This obviously must be taken with a few pounds of salt, but gives an idea of the pilgrimage's importance for his work and image.

After returning from the Holy Land, Ioachim takes up the life of a hermit in various places. Finally he lives in the monastery of Sambucina, where he begins to preach. The bishop of Cantanzaro legitimizes his preaching by making him a priest around 1170.

1171 at Corazzo a noble Greek monk convinces Ioachim to take the Cistercian habit.

1177 Ioachim is elected abbot of the Cistercian monastery Sta. Maria di Corazzo. In these years he publishes De unitate seu essentia Trinitatis, attacking the teachings on the Trinity of Petrus Lombardus.

1183 Ioachim is, with business for his monastery, at the Cistercian abbey of Casamari in southern Latium. There, in the night before Easter, he has a vision. "In the complete silence of this night, and, as I believe, just in the hour when our 'lion of Juda' (Ap.5,5) was resurrected from the dead, while I meditated on 'Rapt in extasy on the day of the Lord, I heard behind me a powerful voice, like a trumpet ...' (Ap.1,10), I caught with the eyes of my mind something of such clarity of intelligence on the subject of the fullness of this book of the Apocalypse and of all the harmony of the old and new testament." Ioachim de Flore, Expositio in Apocalypsim, 1199 ca. (book 1, folio 39)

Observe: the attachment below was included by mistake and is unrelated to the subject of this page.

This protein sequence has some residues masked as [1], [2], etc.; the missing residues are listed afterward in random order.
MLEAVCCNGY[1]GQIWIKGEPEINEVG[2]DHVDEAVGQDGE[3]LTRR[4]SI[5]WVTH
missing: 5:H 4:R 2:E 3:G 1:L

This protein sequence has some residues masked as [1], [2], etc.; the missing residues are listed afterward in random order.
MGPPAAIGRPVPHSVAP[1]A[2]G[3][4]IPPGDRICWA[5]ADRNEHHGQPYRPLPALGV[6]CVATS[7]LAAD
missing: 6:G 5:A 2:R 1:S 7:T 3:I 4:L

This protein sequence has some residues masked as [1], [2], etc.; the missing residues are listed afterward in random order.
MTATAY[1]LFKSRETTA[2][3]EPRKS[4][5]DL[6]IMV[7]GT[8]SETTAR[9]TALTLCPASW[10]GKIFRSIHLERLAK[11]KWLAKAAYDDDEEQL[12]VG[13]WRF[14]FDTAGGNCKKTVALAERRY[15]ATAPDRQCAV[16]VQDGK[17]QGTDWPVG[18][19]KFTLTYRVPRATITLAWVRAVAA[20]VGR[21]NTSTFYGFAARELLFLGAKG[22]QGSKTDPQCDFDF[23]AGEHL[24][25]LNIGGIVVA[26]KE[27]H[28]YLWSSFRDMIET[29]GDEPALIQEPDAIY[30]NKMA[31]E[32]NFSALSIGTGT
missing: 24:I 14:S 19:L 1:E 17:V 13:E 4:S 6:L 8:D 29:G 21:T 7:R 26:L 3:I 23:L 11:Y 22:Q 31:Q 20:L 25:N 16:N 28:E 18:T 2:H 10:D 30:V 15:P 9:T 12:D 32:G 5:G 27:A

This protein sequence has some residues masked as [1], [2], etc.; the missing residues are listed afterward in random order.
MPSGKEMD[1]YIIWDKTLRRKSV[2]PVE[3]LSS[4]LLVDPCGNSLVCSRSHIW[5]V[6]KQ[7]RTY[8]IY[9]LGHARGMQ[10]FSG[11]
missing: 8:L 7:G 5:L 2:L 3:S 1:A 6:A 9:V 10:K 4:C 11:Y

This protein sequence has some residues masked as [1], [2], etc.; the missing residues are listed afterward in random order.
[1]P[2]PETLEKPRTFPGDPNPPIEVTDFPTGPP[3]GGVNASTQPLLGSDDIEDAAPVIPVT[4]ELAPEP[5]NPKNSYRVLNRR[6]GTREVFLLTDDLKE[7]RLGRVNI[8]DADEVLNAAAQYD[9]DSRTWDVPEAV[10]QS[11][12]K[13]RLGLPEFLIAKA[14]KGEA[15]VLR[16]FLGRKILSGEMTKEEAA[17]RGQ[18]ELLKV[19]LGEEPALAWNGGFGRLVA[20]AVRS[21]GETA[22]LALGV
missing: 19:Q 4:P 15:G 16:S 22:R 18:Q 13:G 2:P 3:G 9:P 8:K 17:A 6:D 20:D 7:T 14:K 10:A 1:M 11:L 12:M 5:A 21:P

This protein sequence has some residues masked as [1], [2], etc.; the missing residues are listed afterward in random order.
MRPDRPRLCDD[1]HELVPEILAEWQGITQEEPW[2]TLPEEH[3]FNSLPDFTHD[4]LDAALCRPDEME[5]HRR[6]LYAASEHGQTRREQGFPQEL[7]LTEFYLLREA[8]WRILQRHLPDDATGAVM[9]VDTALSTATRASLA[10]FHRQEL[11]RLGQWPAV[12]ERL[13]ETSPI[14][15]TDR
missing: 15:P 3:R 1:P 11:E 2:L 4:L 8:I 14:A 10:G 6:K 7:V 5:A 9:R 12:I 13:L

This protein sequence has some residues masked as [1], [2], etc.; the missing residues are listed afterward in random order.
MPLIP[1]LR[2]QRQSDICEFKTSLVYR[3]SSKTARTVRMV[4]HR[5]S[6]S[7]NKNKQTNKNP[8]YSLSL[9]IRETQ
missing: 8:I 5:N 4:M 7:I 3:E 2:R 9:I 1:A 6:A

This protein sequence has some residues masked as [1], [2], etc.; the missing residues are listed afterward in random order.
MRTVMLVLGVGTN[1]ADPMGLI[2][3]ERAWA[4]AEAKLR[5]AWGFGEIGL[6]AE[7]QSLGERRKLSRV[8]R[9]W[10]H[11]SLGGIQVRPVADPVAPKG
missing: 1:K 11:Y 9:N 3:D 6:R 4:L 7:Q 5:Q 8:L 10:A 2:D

Another vision follows on Whitsunday. "While I entered the church to pray to the Almighty in front of the altar, I felt in me a sort of hesitation about the belief in the Trinity. It was difficult to grasp for intellect and faith, that all these persons were one god, and one single god was all these persons. When this happened I prayed with fervor and, frightened, urgently implored the Holy Spirit, whose holiday it was, to deign to reveal to me the sacred symbol of the Trinity, through which the Lord promises us complete knowledge of the truth. Saying these things I began to sing to reach the verse for the day in the book of Psalms. At once I had in the mind the image of a psalterium (scilicet: a kind of zither) with ten chords and in this image I saw so clearly and evidently the symbol of the holy Trinity that I was brought to exclaim 'Which god is a great as our God' (Sal.77,14)." Ioachim de Flore, Psalterium Decem Chordarum, 1187 ca. (prologus, folio 227)